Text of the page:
Walk and stop

After awhile, it can be tiring to crouch and stare into the brush every few steps. This is a good time to try the walk and stop approach and use their instinctive fear to your advantage. Walk a few feet, then stop for a full minute. Then walk another few feet and stop. Soon your prey may get nervous and bolt because they cannot handle the anticipation and may feel safer running than hunkering down.

Bowhunting Rabbits IMPACT shots CATCH N COOK primitive style


Complete Small Game Bowhunting Guide
  • Best type of arrow to use: Since squirrels are small, I only use blunt tip arrows. A broadhead arrow would leave a shredded mess.
  • Where to find them: Squirrels are found all around the world except in Antarctica and Australia. I also haven’t seen any squirrels in Hawai’i. They spend most of their time in trees. They prefer trees that bear nuts and cones, but will hide in any tree to get away from you. Ground squirrels burrow into the ground and are mostly found in wooded areas. If food is scarce, then they will sometimes venture out into the meadows. While they are active throughout the day, I have had the best luck with hunting them in the early mornings or evenings.
  • How to hunt them: Squirrels are on high alert like rabbits. The main difference is that they will make a lot of noise if you startle them. Their chirping sound will alert every squirrel in the nearby vicinity. This is why you will need to be patient and stealthy when hunting squirrels.

Squirrel hunting tips

Watch and wait

If you have nuts, acorns, or cone-bearing trees, then you will probably find squirrels. Find a place that is a good distance from a likely food source where you can watch and wait. Squirrels will often come down from trees in quick bursts to circle around the trunk and scan for predators. Take your shot when the squirrel’s back is facing you and aim for the spine.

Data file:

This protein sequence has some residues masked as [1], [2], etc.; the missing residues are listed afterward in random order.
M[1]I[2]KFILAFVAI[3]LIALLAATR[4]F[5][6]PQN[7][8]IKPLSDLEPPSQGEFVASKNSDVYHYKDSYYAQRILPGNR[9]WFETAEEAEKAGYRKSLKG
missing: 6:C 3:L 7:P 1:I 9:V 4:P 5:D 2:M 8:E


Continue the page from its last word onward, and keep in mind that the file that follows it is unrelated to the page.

Rustle leaves

Squirrels may be alert, but they aren’t very smart. If you haven’t seen any squirrels, but you suspect they are in a tree, try tricking them into thinking it’s safe. Rustle the leaves under the tree every now and then and sit silently. This random rustling will mimic the foraging pattern of squirrels. The squirrels in the tree may think that there are squirrels under the tree eating their food.

Be stealthy and move silently

Stealth is vital to success. Move carefully with slow and steady steps if you must switch hunting spots. Frequently stop and listen. If you can’t hear any chattering, chewing, or see squirrels jumping in the trees then it means that you’ve been detected. Sit still right where you are. Once they start moving again, you can move too.

Look up

If you are stealthy enough, you may be able to get right under a squirrel that is munching on nuts in a tree. If you hear or see nut shavings and shells falling from a tree then it’s probably a squirrel. Look up and shoot. Be sure to properly angle your shot and anticipate possible ricochet points.

Be Patient

If you’ve successfully taken a squirrel down, don’t retrieve it right away! Wait a few minutes to see if more squirrels will start moving. If you’re patient, you may end up with 2, 3,4, or more squirrels. It is not uncommon to bag multiple squirrels in one small area since the bow is nearly silent and won’t startle other animals.

Time of year matters

In the spring, squirrels will eat nuts right from the tree. In the fall, they must shift their foraging to the ground when the leaves and nuts also fall. Be mindful of the season and the habits of the squirrels to get a better harvest. If startled, a squirrel on the ground will bolt up the tree so you may need to take more than one shot.

Get Low